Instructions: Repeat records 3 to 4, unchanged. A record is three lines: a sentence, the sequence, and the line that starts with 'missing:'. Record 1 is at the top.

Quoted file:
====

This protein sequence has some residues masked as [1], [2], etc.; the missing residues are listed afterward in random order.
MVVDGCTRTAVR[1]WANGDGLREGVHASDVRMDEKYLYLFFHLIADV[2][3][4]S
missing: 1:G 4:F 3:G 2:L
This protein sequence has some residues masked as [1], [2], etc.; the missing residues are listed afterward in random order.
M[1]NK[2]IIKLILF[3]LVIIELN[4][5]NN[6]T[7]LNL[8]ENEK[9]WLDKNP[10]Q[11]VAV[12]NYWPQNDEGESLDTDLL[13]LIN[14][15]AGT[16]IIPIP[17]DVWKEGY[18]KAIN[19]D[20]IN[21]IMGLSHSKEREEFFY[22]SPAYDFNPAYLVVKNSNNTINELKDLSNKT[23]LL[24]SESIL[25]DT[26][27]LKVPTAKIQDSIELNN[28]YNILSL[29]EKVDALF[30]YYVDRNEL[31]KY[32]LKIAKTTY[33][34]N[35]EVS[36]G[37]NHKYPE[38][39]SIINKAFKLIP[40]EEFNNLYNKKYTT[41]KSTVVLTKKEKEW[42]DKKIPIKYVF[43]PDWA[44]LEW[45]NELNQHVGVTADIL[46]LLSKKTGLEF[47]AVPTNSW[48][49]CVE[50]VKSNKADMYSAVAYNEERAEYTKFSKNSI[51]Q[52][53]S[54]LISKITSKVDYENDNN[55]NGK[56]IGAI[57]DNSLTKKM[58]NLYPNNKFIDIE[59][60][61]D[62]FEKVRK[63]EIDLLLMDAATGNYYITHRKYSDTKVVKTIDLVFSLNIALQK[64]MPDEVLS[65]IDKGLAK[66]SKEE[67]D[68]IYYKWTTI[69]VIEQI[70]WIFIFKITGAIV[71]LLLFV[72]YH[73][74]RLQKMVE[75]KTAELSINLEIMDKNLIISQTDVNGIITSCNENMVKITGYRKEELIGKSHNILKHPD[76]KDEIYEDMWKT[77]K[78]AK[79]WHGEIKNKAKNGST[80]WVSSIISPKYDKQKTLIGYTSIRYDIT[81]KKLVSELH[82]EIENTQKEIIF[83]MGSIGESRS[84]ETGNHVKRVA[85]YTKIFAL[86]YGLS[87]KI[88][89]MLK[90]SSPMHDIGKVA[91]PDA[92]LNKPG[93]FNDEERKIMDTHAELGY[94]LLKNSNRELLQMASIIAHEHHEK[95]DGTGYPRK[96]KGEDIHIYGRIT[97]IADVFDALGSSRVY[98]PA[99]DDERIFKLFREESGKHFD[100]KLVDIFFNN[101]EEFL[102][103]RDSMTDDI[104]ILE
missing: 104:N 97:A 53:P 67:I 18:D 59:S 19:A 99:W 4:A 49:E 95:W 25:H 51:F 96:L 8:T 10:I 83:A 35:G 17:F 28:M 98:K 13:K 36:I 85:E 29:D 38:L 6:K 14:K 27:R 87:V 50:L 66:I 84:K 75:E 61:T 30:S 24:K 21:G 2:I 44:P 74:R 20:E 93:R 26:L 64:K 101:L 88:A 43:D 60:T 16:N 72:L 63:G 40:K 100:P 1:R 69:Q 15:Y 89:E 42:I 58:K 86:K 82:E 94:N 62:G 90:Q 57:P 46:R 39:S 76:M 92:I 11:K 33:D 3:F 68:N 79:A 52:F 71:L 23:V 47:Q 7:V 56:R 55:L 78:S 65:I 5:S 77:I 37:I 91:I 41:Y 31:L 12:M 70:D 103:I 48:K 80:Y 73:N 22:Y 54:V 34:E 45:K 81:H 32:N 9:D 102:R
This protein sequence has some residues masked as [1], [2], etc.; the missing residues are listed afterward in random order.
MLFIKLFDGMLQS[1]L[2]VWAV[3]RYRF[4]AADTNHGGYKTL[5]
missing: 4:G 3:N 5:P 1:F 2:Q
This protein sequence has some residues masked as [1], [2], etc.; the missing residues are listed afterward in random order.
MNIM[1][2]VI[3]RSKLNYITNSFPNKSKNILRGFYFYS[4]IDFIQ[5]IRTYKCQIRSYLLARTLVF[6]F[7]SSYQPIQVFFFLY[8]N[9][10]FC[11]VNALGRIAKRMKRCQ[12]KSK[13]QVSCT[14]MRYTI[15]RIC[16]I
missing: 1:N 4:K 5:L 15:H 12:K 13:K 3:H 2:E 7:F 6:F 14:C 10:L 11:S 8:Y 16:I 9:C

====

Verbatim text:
This protein sequence has some residues masked as [1], [2], etc.; the missing residues are listed afterward in random order.
MLFIKLFDGMLQS[1]L[2]VWAV[3]RYRF[4]AADTNHGGYKTL[5]
missing: 4:G 3:N 5:P 1:F 2:Q
This protein sequence has some residues masked as [1], [2], etc.; the missing residues are listed afterward in random order.
MNIM[1][2]VI[3]RSKLNYITNSFPNKSKNILRGFYFYS[4]IDFIQ[5]IRTYKCQIRSYLLARTLVF[6]F[7]SSYQPIQVFFFLY[8]N[9][10]FC[11]VNALGRIAKRMKRCQ[12]KSK[13]QVSCT[14]MRYTI[15]RIC[16]I
missing: 1:N 4:K 5:L 15:H 12:K 13:K 3:H 2:E 7:F 6:F 14:C 10:L 11:S 8:Y 16:I 9:C